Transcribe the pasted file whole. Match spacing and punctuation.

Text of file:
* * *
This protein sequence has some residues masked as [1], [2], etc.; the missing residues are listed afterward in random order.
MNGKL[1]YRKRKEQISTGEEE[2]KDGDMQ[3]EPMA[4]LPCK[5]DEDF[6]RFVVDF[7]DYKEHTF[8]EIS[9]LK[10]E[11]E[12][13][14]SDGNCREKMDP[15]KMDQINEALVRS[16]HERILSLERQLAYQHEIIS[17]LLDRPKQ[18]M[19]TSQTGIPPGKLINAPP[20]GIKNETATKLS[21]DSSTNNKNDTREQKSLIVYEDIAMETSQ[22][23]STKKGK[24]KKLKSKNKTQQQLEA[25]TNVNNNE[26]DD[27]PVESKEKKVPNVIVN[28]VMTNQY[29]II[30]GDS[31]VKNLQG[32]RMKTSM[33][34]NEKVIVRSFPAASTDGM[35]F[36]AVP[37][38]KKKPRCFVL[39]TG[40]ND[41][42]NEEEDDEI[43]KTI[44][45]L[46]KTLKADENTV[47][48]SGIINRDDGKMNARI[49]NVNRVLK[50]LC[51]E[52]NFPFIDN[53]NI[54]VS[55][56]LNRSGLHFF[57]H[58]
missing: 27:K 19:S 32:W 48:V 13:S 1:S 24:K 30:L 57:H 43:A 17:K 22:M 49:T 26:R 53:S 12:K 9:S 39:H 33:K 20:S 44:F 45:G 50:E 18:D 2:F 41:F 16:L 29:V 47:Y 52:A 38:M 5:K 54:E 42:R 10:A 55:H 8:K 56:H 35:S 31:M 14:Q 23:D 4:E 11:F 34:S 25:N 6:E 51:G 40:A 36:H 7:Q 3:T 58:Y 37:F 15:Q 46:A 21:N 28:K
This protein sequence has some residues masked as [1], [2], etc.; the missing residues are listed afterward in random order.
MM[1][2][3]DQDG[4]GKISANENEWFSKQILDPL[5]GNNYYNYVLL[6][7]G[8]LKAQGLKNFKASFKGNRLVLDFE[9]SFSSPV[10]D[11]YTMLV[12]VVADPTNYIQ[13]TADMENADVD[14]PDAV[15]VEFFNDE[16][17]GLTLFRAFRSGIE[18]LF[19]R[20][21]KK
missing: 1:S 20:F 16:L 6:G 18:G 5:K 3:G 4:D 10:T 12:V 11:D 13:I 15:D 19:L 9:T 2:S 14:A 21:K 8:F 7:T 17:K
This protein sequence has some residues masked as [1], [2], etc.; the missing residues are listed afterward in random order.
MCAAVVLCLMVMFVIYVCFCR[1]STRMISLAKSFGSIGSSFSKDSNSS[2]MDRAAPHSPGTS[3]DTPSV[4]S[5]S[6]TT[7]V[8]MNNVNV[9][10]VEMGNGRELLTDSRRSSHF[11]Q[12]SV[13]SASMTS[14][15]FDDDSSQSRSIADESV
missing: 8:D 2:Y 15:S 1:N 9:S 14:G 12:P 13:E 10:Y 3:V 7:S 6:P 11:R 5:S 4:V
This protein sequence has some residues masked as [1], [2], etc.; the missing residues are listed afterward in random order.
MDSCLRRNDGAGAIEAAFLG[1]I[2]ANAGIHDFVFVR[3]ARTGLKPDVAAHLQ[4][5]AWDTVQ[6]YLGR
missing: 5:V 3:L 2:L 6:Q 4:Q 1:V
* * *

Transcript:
This protein sequence has some residues masked as [1], [2], etc.; the missing residues are listed afterward in random order.
MNGKL[1]YRKRKEQISTGEEE[2]KDGDMQ[3]EPMA[4]LPCK[5]DEDF[6]RFVVDF[7]DYKEHTF[8]EIS[9]LK[10]E[11]E[12][13][14]SDGNCREKMDP[15]KMDQINEALVRS[16]HERILSLERQLAYQHEIIS[17]LLDRPKQ[18]M[19]TSQTGIPPGKLINAPP[20]GIKNETATKLS[21]DSSTNNKNDTREQKSLIVYEDIAMETSQ[22][23]STKKGK[24]KKLKSKNKTQQQLEA[25]TNVNNNE[26]DD[27]PVESKEKKVPNVIVN[28]VMTNQY[29]II[30]GDS[31]VKNLQG[32]RMKTSM[33][34]NEKVIVRSFPAASTDGM[35]F[36]AVP[37][38]KKKPRCFVL[39]TG[40]ND[41][42]NEEEDDEI[43]KTI[44][45]L[46]KTLKADENTV[47][48]SGIINRDDGKMNARI[49]NVNRVLK[50]LC[51]E[52]NFPFIDN[53]NI[54]VS[55][56]LNRSGLHFF[57]H[58]
missing: 27:K 19:S 32:W 48:V 13:S 1:S 24:K 30:L 57:H 43:A 17:K 22:M 49:T 26:R 53:S 12:K 9:S 39:H 33:K 20:S 44:F 45:G 50:E 18:D 2:F 41:F 16:L 29:V 47:Y 52:A 38:M 5:K 54:E 42:R 10:A 55:H 8:K 56:H 35:S 31:M 14:Q 23:D 4:E 11:F 34:S 25:N 6:E 51:G 40:A 36:H 7:Q 3:T 58:Y 37:F 15:Q 46:A 21:N 28:K
This protein sequence has some residues masked as [1], [2], etc.; the missing residues are listed afterward in random order.
MM[1][2][3]DQDG[4]GKISANENEWFSKQILDPL[5]GNNYYNYVLL[6][7]G[8]LKAQGLKNFKASFKGNRLVLDFE[9]SFSSPV[10]D[11]YTMLV[12]VVADPTNYIQ[13]TADMENADVD[14]PDAV[15]VEFFNDE[16][17]GLTLFRAFRSGIE[18]LF[19]R[20][21]KK
missing: 1:S 20:F 16:L 6:G 18:G 5:K 3:G 4:D 10:T 12:V 11:D 13:I 15:D 19:L 9:T 2:S 14:A 21:K 8:F 7:T 17:K
This protein sequence has some residues masked as [1], [2], etc.; the missing residues are listed afterward in random order.
MCAAVVLCLMVMFVIYVCFCR[1]STRMISLAKSFGSIGSSFSKDSNSS[2]MDRAAPHSPGTS[3]DTPSV[4]S[5]S[6]TT[7]V[8]MNNVNV[9][10]VEMGNGRELLTDSRRSSHF[11]Q[12]SV[13]SASMTS[14][15]FDDDSSQSRSIADESV
missing: 8:D 2:Y 15:S 1:N 9:S 14:G 12:P 13:E 10:Y 3:V 7:S 6:P 11:R 5:S 4:V
This protein sequence has some residues masked as [1], [2], etc.; the missing residues are listed afterward in random order.
MDSCLRRNDGAGAIEAAFLG[1]I[2]ANAGIHDFVFVR[3]ARTGLKPDVAAHLQ[4][5]AWDTVQ[6]YLGR
missing: 5:V 3:L 2:L 6:Q 4:Q 1:V